The Quadratic Formula in Malta’s Learning Outcomes Framework

What I see as a deficiency of the Learning Outcomes Framework is that it does not specify learning outcomes in a usable way.

There are several references to quadratic equations in Levels 8–10, for example

Level 8
Number – Numerical calculations
18. I can solve quadratic equations by factorisation and by using the formula.

If a student from Malta comes to my university (and I have had students from Malta in the past, I believe), I want to know what is his/her level of understanding of the Quadratic Formula.

There are at least 7 levels of students’ competencies here, expressed by some sample quadratic equations:

(a) x2 – 3x +2 =0
(d) x2 – 1 = 0
(c) x2 – 2x +1 = 0
(d) x2 + sqrt{2}*x – 1 = 0
(e) x2 + x –  sqrt{2} = 0
(f) x2 + 1 = 0
(g) x2 + sqrt{2}*x + 1 = 0

These quadratic equations are chosen and listed according to their increasing degree of conceptual difficulty: (a) is straightforward, (b) has a missing coefficient (a serious obstacle for many students), (c) has multiple roots, (d) involves a surd, but no nested surds in the solution, (e) has nested surds in the answer, (f) has complex roots, although very innocuous ones, and (g) has trickier complex roots. Of course, another list  can be made, with the same gradation of conceptual difficulty.

I would expect my potential students to be at least at level (d); but LOF tells me nothing about what I should to expect from a student from Malta.

And one more comment: a comparison of the statements in the LOF Level 10:

I can solve quadratic equations by completing a square

and in the LOF Level 8:

I can solve quadratic equations by factorisation and by using the formula.

apperars to suggest that at Level 8 the Quadratic Formula is introduced to students without proof or proper propaedeutics which appear only at Level 10. In my opinion, this should raise concerns: at Level 8, this approach has a potential to degenerate into one of those “rote teaching”  practices that make children to hate mathematics for the rest of their lives.

Malta’s Learning Outcomes Framework: a Discussion


Malta’s new Learning Outcomes Framework for school mathematics is an important case study of the European Union’s approaches to implementation of its education policies in member countries. For that reason the Framework deserves a close attention.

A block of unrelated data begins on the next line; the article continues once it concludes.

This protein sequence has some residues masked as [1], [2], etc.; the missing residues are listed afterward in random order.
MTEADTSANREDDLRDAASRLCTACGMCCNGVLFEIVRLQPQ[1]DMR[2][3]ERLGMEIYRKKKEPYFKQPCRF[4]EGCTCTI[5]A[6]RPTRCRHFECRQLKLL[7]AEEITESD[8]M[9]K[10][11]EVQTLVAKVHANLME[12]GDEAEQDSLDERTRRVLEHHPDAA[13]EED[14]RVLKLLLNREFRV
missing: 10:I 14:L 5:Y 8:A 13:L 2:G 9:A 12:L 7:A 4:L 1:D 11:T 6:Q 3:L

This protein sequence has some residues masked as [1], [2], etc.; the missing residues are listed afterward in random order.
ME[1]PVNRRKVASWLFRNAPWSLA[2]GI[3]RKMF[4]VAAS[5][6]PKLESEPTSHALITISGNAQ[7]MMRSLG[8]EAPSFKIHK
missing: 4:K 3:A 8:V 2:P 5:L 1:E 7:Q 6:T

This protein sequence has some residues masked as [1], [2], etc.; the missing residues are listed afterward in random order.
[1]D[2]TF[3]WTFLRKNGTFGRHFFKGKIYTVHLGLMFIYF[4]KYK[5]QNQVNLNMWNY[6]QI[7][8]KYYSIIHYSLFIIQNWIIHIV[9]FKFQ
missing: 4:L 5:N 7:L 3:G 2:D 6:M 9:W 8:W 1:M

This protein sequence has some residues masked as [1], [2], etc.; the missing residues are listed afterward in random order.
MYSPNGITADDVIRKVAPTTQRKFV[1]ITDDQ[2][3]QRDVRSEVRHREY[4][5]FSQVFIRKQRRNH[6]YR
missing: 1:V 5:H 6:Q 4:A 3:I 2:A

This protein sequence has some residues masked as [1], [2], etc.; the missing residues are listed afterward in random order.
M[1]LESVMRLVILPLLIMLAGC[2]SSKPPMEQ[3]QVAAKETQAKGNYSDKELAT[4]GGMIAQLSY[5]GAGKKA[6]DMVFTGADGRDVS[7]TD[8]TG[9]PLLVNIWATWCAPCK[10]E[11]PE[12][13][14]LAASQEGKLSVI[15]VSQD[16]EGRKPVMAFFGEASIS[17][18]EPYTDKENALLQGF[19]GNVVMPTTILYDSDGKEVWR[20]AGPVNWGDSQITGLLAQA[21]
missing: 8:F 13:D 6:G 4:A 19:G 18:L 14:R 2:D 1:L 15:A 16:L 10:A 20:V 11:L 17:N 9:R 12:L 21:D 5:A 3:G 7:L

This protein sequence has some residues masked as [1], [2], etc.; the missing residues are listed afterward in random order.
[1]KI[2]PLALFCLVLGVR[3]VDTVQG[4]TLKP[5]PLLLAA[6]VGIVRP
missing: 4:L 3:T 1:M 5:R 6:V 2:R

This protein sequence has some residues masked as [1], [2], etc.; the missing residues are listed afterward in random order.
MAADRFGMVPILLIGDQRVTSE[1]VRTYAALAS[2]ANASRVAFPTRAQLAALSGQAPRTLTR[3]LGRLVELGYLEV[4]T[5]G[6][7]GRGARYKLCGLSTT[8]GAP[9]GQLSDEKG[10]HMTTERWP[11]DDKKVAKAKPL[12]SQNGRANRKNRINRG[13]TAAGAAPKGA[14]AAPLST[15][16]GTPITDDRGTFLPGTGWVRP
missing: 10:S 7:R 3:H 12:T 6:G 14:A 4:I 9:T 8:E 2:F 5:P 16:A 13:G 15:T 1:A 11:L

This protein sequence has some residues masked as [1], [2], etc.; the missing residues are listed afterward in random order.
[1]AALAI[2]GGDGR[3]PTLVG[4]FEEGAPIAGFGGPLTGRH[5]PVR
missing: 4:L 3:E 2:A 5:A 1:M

The original post of 13 August generated more responses than it was anticipated, and it is useful to collect them all at a single page.

George Boole, Global Hero

[A.Borovik, Talk at the opening of the The Life and Legacy of George Boole exhibition in Lincoln, 16 July 2015.]

I am privileged to take part in this celebration and I am honored to represent the London Mathematical Society.

The LMS was founded 150 years ago by Augustus De Morgan, a colleague and close friend of George Boole, just a year after Boole’s untimely death. The Society continues the work started by mathematicians of George Boole’s circle.

Some people say that mathematicians are remote from everyday life.

George Boole was not.

Here, in Lincoln, he taught at the Mechanics Institute, fought for the improvement of working conditions of shop workers, founded a building society.

His famous book An Investigation of the Laws of Thought was very down-to-earth, it was a textbook of practical thinking. It was written for humans, not for machines—after all, computers remained non-existent for another century.

Let us take a look at his famous definition of the universe of discourse – a concept that you will immediately recognise as obvious, everyone-knows-it kind of things – but which was new, fresh, and perhaps paradoxical in Boole’s time:

In every discourse, whether of the mind conversing with its own thoughts, or of the individual in his intercourse with others, there is an assumed or expressed limit within which the subjects of its operation are confined.

The most unfettered discourse is that in which the words we use are understood in the widest possible application, and for them the limits of discourse are co-extensive with those of the universe itself.

But more usually we confine ourselves to a less spacious field.

Sometimes, in discoursing of men we imply (without expressing the limitation) that it is of men only under certain circumstances and conditions that we speak, as of civilized men, or of men in the vigour of life, or of men under some other condition or relation.

Now, whatever may be the extent of the field within which all the objects of our discourse are found, that field may properly be termed the universe of discourse.

In short,

  • The laws of thought are global; but
  • they are applied locally, for example, at a board meeting of a building society.

Please notice George Boole’s words:

we imply (without expressing the limitation)  …

This is his warning against undeclared assumptions that can poison the discourse, his warning against

  • hidden bias,
  • hidden prejudice,
  • hidden phobia,
  • hidden hatred.

Boole’s time was the era of tectonic shifts in technology, in economy, and in social life.

The need for practical logic for everyday use, logic freed from medieval scholasticism, logic accessible to everyman—was in the air of the epoch.